The habit. It’s the one thing that can make or break a writer. Either you show up and sit down to write or you don’t. It really is as simple as that. And as complicated. With the explosion of writing communities all over social media, the ways in which we can fool ourselves into thinking we are being productive also expands.
Writers love to talk about writing. They love to talk about their process and their current WIP (work in progress). They love to tweet about how difficult it is to get the words out. They love to post instagrams of their notebooks, pens, laptops, and steaming coffee mugs. They love to declare #AMWRITING! (Read all of this really as “I” love… I am extremely guilty of every one of these things.)
But when it comes down to it, it’s just you and your blank notebook or screen. Only you really know how productive you’ve been, no matter what facade you’ve subconsciously built on social media. If you’re not putting words on paper consistently, you’re not going to get anywhere. You can keep chasing that dream of authorship all you want, but it won’t happen without the true sweat and effort that no one else sees.
I write this as a pep talk to myself as much as to anyone else. I struggle with consistency in my daily writing habit and I’m always looking for ways to improve. Now, with the impending arrival of my first baby, the stakes are even higher. If I let myself slide now, in the month before my due date, all chaos will break loose after she’s born.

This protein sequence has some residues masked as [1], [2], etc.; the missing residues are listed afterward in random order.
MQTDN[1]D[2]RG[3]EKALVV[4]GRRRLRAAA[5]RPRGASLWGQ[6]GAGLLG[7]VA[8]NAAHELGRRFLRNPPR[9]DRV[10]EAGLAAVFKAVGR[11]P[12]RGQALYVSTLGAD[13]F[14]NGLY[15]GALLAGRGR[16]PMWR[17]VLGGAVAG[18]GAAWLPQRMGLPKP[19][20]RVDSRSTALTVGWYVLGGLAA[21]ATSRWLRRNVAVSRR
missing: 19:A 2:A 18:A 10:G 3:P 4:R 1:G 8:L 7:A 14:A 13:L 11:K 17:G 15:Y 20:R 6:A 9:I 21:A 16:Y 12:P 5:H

“Don’t overdo it!” you say. “Be easy on yourself- this is your first baby.” Don’t worry. I know. Those precious first days and weeks with my newborn daughter are highest on my priority list. The most common remark I get at this stage? “Sleep while you can!” (which I find ironic, seeing as how the last trimester is usually when your ability to get a good night’s rest completely disintegrates). I plan on taking at least a full month off from a “work schedule” after she’s born.
But that itch to write, that groove of habit I’ve dug, must be there in the background and this is my last chance to dig it in deep. When I’ve found some semblance of “normalcy”, I’ll need to be able to jump back into writing even though my routine may look completely different. This is where My 500 Words Challenge comes in. The challenge is simply this: write 500 words every day, no matter what, for the next month. It can be a blog post, drafting, journaling, whatever. Just show up, get at least those 500 words down and go from there. Super simple. And simple is where it’s at right now.
500 words is not a lot. It’s really not very ambitious. But it’s the habit I’m concerned about more than the word count. I usually only write on the weekdays, so getting those weekend words will be more of a challenge. But most importantly, it feels doable enough to continue even after Eliana is born (though the actual challenge only lasts a month).
To hold myself accountable and share my experience with you, I’ll be posting weekly updates on my progress and include excerpts of what I’ve been writing with those 500 words a day. Want to join me in the challenge yourself? Comment below and link up over at Jeff Goin’s Blog to get started. You can begin your challenge on any day that you choose. I’ll also be tweeting updates with #my500words. I would love some company!